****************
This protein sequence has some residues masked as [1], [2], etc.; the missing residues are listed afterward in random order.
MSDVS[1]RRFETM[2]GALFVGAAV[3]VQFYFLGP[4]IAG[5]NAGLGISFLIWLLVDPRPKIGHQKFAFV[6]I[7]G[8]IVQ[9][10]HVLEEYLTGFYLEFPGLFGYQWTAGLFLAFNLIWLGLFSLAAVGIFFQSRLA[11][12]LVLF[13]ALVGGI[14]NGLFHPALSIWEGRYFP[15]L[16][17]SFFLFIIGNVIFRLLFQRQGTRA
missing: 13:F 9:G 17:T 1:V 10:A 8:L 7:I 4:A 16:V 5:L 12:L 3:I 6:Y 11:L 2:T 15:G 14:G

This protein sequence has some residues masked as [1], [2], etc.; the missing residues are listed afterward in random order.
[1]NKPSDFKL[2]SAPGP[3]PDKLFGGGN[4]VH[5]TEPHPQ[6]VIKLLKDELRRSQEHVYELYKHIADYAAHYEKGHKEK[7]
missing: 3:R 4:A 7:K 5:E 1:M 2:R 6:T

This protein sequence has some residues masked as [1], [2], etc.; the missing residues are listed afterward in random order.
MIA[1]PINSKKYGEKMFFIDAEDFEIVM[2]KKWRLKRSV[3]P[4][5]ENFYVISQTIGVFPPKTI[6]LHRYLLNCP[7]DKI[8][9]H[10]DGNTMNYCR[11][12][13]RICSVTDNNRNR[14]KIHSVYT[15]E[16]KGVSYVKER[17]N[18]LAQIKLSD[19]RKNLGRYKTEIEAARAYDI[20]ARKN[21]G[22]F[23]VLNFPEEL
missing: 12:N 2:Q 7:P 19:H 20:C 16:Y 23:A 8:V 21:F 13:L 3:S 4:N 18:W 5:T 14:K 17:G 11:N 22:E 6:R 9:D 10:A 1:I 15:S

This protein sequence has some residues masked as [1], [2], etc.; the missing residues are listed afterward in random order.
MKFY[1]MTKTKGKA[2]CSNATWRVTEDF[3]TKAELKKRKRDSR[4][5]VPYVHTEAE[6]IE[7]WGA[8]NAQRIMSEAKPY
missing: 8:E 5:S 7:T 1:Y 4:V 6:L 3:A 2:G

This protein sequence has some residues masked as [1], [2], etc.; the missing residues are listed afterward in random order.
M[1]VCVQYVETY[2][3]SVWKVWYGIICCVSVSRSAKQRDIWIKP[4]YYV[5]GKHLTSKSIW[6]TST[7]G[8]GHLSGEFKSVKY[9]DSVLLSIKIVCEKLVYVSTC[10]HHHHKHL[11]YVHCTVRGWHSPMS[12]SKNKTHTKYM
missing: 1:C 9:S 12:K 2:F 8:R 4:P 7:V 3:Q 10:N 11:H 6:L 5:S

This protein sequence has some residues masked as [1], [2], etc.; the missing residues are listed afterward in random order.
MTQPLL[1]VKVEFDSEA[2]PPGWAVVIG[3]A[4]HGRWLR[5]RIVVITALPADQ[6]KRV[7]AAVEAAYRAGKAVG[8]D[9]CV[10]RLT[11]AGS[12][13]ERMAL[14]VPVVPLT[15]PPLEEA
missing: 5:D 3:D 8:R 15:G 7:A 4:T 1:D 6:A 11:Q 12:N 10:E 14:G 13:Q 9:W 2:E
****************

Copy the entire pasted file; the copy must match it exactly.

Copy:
This protein sequence has some residues masked as [1], [2], etc.; the missing residues are listed afterward in random order.
MSDVS[1]RRFETM[2]GALFVGAAV[3]VQFYFLGP[4]IAG[5]NAGLGISFLIWLLVDPRPKIGHQKFAFV[6]I[7]G[8]IVQ[9][10]HVLEEYLTGFYLEFPGLFGYQWTAGLFLAFNLIWLGLFSLAAVGIFFQSRLA[11][12]LVLF[13]ALVGGI[14]NGLFHPALSIWEGRYFP[15]L[16][17]SFFLFIIGNVIFRLLFQRQGTRA
missing: 13:F 9:G 17:T 1:V 10:A 8:L 7:I 4:A 16:V 5:L 12:L 3:I 6:Y 11:L 2:T 15:G 14:G

This protein sequence has some residues masked as [1], [2], etc.; the missing residues are listed afterward in random order.
[1]NKPSDFKL[2]SAPGP[3]PDKLFGGGN[4]VH[5]TEPHPQ[6]VIKLLKDELRRSQEHVYELYKHIADYAAHYEKGHKEK[7]
missing: 3:R 4:A 7:K 5:E 1:M 2:R 6:T

This protein sequence has some residues masked as [1], [2], etc.; the missing residues are listed afterward in random order.
MIA[1]PINSKKYGEKMFFIDAEDFEIVM[2]KKWRLKRSV[3]P[4][5]ENFYVISQTIGVFPPKTI[6]LHRYLLNCP[7]DKI[8][9]H[10]DGNTMNYCR[11][12][13]RICSVTDNNRNR[14]KIHSVYT[15]E[16]KGVSYVKER[17]N[18]LAQIKLSD[19]RKNLGRYKTEIEAARAYDI[20]ARKN[21]G[22]F[23]VLNFPEEL
missing: 12:N 2:Q 7:P 19:H 20:C 16:Y 23:A 8:V 21:F 13:L 3:S 4:N 18:W 5:T 14:K 17:G 11:N 22:E 6:R 9:D 10:A 1:I 15:S

This protein sequence has some residues masked as [1], [2], etc.; the missing residues are listed afterward in random order.
MKFY[1]MTKTKGKA[2]CSNATWRVTEDF[3]TKAELKKRKRDSR[4][5]VPYVHTEAE[6]IE[7]WGA[8]NAQRIMSEAKPY
missing: 8:E 5:S 7:T 1:Y 4:V 6:L 3:A 2:G

This protein sequence has some residues masked as [1], [2], etc.; the missing residues are listed afterward in random order.
M[1]VCVQYVETY[2][3]SVWKVWYGIICCVSVSRSAKQRDIWIKP[4]YYV[5]GKHLTSKSIW[6]TST[7]G[8]GHLSGEFKSVKY[9]DSVLLSIKIVCEKLVYVSTC[10]HHHHKHL[11]YVHCTVRGWHSPMS[12]SKNKTHTKYM
missing: 1:C 9:S 12:K 2:F 8:R 4:P 7:V 3:Q 10:N 11:H 6:L 5:S

This protein sequence has some residues masked as [1], [2], etc.; the missing residues are listed afterward in random order.
MTQPLL[1]VKVEFDSEA[2]PPGWAVVIG[3]A[4]HGRWLR[5]RIVVITALPADQ[6]KRV[7]AAVEAAYRAGKAVG[8]D[9]CV[10]RLT[11]AGS[12][13]ERMAL[14]VPVVPLT[15]PPLEEA
missing: 5:D 3:D 8:R 15:G 7:A 4:T 1:D 6:A 11:Q 12:N 10:E 14:G 13:Q 9:W 2:E